Social media platforms can be great tools or enemies for your business. Depending on how your run your social media communication you can gain a huge following or endanger the reputation of your brand.

Read on to learn about some of the common mistakes to avoid in social media and how to best use it to your benefit.

Basic mistakes

There are certain rules that govern the use of social media that you just can’t break without causing serious problems for yourself. Stay on the safe side by avoiding these 6 basic mistakes.

1. Not answering comments and private messages

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Start discussions and answer active participants in helpful ways. Communication in social media should be a two-way street, just like a real conversation. People like to engage with brands that show a human face rather just promote an advertisement.

Not getting back to anyone who asks for or needs a reply tells everyone that trying to get in touch with you is a waste of time. Don’t let anyone think you aren’t watching what’s going on!

2. Using the wrong language for the medium

Various online platforms have their own unique language and style of communication. When you commit to a certain medium, make sure that your strategy and presence follows the right rules. In short:

  • Facebook is essentially universal and you can use different kinds of content like text posts, photos, films, surveys, etc.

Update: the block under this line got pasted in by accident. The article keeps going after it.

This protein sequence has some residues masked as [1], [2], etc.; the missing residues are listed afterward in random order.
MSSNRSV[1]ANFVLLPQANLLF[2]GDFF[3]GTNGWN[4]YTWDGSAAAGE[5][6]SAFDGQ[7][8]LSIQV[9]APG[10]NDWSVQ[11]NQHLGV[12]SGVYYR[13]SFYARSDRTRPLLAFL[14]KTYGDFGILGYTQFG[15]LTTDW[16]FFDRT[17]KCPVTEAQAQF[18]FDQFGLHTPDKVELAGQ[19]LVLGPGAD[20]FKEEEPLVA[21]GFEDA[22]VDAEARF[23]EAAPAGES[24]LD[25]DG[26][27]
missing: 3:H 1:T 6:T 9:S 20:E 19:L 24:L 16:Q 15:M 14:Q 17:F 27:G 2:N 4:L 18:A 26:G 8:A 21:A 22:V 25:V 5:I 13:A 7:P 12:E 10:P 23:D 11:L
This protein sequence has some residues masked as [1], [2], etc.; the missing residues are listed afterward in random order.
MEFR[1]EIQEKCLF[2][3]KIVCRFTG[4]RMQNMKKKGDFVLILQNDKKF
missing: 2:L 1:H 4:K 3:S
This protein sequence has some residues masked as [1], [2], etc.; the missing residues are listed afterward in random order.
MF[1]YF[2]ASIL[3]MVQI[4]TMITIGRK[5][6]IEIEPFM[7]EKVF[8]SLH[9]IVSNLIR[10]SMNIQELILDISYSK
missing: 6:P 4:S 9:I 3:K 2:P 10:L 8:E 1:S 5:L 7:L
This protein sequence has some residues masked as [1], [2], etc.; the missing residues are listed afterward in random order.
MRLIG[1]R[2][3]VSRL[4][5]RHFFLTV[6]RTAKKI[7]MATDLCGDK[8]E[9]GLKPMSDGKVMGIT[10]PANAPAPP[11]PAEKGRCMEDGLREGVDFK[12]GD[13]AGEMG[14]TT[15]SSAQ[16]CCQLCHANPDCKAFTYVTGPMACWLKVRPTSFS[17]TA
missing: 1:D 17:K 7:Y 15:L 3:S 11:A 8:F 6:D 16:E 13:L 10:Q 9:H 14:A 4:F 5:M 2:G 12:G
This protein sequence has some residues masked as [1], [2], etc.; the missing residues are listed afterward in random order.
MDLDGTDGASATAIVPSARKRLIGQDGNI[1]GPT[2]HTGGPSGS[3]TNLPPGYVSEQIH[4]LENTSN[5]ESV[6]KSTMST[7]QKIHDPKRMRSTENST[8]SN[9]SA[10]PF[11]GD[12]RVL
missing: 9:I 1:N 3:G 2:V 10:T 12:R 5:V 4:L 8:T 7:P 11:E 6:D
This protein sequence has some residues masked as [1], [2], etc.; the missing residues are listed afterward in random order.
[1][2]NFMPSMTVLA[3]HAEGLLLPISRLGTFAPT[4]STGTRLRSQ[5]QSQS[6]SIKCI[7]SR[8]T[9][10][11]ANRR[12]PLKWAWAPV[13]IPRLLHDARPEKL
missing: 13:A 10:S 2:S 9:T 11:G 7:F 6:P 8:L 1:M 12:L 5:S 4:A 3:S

• Snapchat is great for spontaneous films and pictures, it’s laid back and all about fun
  • On Instagram, the quality of your pictures really counts so make sure yours are impressive
  • Pinterest is like an online message board with pictures. Infographics and other visuals in the portrait orientation are popular here
  • Twitter is a microblog. It works well with subjects linked to popular hashtags and real time marketing
  • LinkedIn is social media with a business accent so be sure to present yourself as a leader in your field

It’s crucial that you understand the “language” of the medium before you invest in it as a marketing channel.

3. Using the wrong language for your target group

Use language and subjects that are appropriate for your target groups in social media.

If you’re going after teenagers, the language of your communication should be more direct, easier to understand and playful and you probably want to avoid subjects like politics or the national economy.